NEW YORK (AFP): Multiple new “Lord of the Rings” films are on the way from Warner Bros, the Hollywood studio behind Peter Jackson’s blockbuster Oscar-winning trilogy said Thursday.
David Zaslav, CEO of parent group Warner Bros. Discovery, told an earnings calls that recently appointed studio chiefs Mike De Luca and Pam Abdy had struck an agreement to make more movies based on JRR Tolkien’s epic fantasy books.
“Today, I’m thrilled to announce that Mike and Pam signed a deal to make multiple Lord of the Rings movies,” he said.
“‘Lord of the Rings’ is one of the most iconic storytelling franchises of all time, and we’re so excited. Stay tuned for more to come on this front.”
Zaslav did not provide further details, but Jackson said in a statement to AFP that he and his collaborators have been kept “in the loop every step of the way.”
“We look forward to speaking with them further to hear their vision for the franchise moving forward,” Jackson, Fran Walsh and Philippa Boyens said.
No details were provided on which storylines or timelines from Tolkien’s sprawling books would provide the source material for the new films.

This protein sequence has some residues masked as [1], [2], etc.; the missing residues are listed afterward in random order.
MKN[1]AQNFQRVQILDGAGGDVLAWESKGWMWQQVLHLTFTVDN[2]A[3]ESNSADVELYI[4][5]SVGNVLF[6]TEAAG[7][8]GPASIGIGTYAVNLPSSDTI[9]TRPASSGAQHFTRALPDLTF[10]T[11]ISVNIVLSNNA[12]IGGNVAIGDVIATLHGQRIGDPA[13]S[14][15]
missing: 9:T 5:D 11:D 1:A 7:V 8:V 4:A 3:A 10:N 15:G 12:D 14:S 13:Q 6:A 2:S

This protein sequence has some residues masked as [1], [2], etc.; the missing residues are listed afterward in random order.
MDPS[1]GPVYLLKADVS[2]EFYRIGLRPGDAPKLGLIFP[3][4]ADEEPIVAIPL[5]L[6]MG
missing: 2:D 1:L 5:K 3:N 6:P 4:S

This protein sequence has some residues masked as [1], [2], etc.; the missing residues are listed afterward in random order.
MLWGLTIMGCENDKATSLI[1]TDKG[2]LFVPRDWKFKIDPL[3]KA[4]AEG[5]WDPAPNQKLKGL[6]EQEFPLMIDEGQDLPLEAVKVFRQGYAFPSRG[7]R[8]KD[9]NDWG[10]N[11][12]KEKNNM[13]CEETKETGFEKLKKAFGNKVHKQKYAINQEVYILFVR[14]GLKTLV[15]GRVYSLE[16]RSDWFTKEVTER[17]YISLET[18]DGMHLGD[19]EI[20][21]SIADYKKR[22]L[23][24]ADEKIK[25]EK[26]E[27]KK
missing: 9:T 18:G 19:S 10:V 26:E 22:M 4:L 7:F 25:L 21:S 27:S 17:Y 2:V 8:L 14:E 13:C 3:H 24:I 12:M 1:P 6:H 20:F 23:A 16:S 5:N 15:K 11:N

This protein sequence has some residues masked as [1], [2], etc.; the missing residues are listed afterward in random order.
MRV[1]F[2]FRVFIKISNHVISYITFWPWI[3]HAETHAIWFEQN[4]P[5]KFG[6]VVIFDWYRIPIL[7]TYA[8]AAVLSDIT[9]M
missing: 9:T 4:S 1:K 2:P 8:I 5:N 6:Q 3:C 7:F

They will be developed by Warner subsidiary New Line Cinema, which made Jackson’s original trilogy.
Rival studio Amazon last September released the first season of its own television adaptation, “The Lord of the Rings: The Rings of Power.”
That series — a prequel to the “Lord of the Rings” books — is planned to run for five seasons, with a reported total cost of more than $1 billion.
The first season provided the Prime Video streaming platform its biggest premiere, with 25 million viewers on its first day, but received a lukewarm response from critics.
Jackson’s original three “Lord of the Rings” movies grossed nearly $3 billion at theaters, and won 17 Oscars, including best picture for 2003 trilogy finale “The Return of the King.”
They starred Elijah Wood, Ian McKellen, Viggo Mortensen and Cate Blanchett.
A subsequent trilogy based on Tolkien’s “The Hobbit” was also a massive box office hit, despite a poor critical response.